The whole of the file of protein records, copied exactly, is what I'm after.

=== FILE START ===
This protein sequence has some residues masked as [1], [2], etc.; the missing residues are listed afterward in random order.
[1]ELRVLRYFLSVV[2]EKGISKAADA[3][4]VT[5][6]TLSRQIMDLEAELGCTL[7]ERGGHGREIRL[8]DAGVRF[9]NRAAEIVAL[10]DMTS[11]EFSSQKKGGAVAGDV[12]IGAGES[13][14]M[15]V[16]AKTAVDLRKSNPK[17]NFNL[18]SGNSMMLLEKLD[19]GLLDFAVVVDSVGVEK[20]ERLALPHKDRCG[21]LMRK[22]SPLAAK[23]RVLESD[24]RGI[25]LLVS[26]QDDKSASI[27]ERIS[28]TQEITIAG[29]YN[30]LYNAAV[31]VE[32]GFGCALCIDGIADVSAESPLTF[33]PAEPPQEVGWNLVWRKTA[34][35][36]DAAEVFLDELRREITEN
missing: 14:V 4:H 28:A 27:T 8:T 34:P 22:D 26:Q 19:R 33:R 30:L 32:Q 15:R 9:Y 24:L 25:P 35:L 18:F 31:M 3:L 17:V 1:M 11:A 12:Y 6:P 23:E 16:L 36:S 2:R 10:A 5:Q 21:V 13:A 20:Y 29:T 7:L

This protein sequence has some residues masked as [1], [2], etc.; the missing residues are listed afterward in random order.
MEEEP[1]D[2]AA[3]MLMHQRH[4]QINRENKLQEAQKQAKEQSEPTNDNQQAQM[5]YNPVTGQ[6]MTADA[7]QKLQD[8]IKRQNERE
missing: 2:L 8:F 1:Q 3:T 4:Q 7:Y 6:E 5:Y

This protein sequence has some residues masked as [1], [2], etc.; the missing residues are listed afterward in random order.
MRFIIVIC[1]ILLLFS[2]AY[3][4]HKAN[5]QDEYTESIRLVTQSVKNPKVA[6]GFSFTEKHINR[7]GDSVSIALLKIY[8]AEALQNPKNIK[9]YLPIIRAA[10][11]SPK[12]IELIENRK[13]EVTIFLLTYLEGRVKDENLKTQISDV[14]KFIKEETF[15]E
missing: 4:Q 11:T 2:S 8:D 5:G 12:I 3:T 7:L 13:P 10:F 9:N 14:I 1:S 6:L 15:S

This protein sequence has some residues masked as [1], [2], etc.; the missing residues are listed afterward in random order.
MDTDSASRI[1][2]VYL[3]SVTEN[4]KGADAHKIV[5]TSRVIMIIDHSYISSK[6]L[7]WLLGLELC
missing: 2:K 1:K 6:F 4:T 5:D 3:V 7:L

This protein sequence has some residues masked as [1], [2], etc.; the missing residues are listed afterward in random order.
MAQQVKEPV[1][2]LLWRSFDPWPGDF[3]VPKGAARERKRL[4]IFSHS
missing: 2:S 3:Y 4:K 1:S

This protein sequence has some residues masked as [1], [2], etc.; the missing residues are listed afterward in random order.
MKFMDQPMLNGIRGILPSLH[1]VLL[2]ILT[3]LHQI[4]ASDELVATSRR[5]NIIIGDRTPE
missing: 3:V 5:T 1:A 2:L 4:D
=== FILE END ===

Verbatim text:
This protein sequence has some residues masked as [1], [2], etc.; the missing residues are listed afterward in random order.
[1]ELRVLRYFLSVV[2]EKGISKAADA[3][4]VT[5][6]TLSRQIMDLEAELGCTL[7]ERGGHGREIRL[8]DAGVRF[9]NRAAEIVAL[10]DMTS[11]EFSSQKKGGAVAGDV[12]IGAGES[13][14]M[15]V[16]AKTAVDLRKSNPK[17]NFNL[18]SGNSMMLLEKLD[19]GLLDFAVVVDSVGVEK[20]ERLALPHKDRCG[21]LMRK[22]SPLAAK[23]RVLESD[24]RGI[25]LLVS[26]QDDKSASI[27]ERIS[28]TQEITIAG[29]YN[30]LYNAAV[31]VE[32]GFGCALCIDGIADVSAESPLTF[33]PAEPPQEVGWNLVWRKTA[34][35][36]DAAEVFLDELRREITEN
missing: 14:V 4:H 28:A 27:T 8:T 34:P 22:D 26:Q 19:R 33:R 30:L 32:Q 15:R 9:Y 24:L 25:P 35:L 18:F 31:M 3:L 17:V 1:M 11:A 12:Y 6:P 23:E 16:L 36:S 2:R 10:A 5:Q 21:V 13:A 20:Y 29:T 7:L

This protein sequence has some residues masked as [1], [2], etc.; the missing residues are listed afterward in random order.
MEEEP[1]D[2]AA[3]MLMHQRH[4]QINRENKLQEAQKQAKEQSEPTNDNQQAQM[5]YNPVTGQ[6]MTADA[7]QKLQD[8]IKRQNERE
missing: 2:L 8:F 1:Q 3:T 4:Q 7:Y 6:E 5:Y

This protein sequence has some residues masked as [1], [2], etc.; the missing residues are listed afterward in random order.
MRFIIVIC[1]ILLLFS[2]AY[3][4]HKAN[5]QDEYTESIRLVTQSVKNPKVA[6]GFSFTEKHINR[7]GDSVSIALLKIY[8]AEALQNPKNIK[9]YLPIIRAA[10][11]SPK[12]IELIENRK[13]EVTIFLLTYLEGRVKDENLKTQISDV[14]KFIKEETF[15]E
missing: 4:Q 11:T 2:S 8:D 5:G 12:I 3:T 7:L 13:P 10:F 9:N 14:I 1:S 6:L 15:S

This protein sequence has some residues masked as [1], [2], etc.; the missing residues are listed afterward in random order.
MDTDSASRI[1][2]VYL[3]SVTEN[4]KGADAHKIV[5]TSRVIMIIDHSYISSK[6]L[7]WLLGLELC
missing: 2:K 1:K 6:F 4:T 5:D 3:V 7:L

This protein sequence has some residues masked as [1], [2], etc.; the missing residues are listed afterward in random order.
MAQQVKEPV[1][2]LLWRSFDPWPGDF[3]VPKGAARERKRL[4]IFSHS
missing: 2:S 3:Y 4:K 1:S

This protein sequence has some residues masked as [1], [2], etc.; the missing residues are listed afterward in random order.
MKFMDQPMLNGIRGILPSLH[1]VLL[2]ILT[3]LHQI[4]ASDELVATSRR[5]NIIIGDRTPE
missing: 3:V 5:T 1:A 2:L 4:D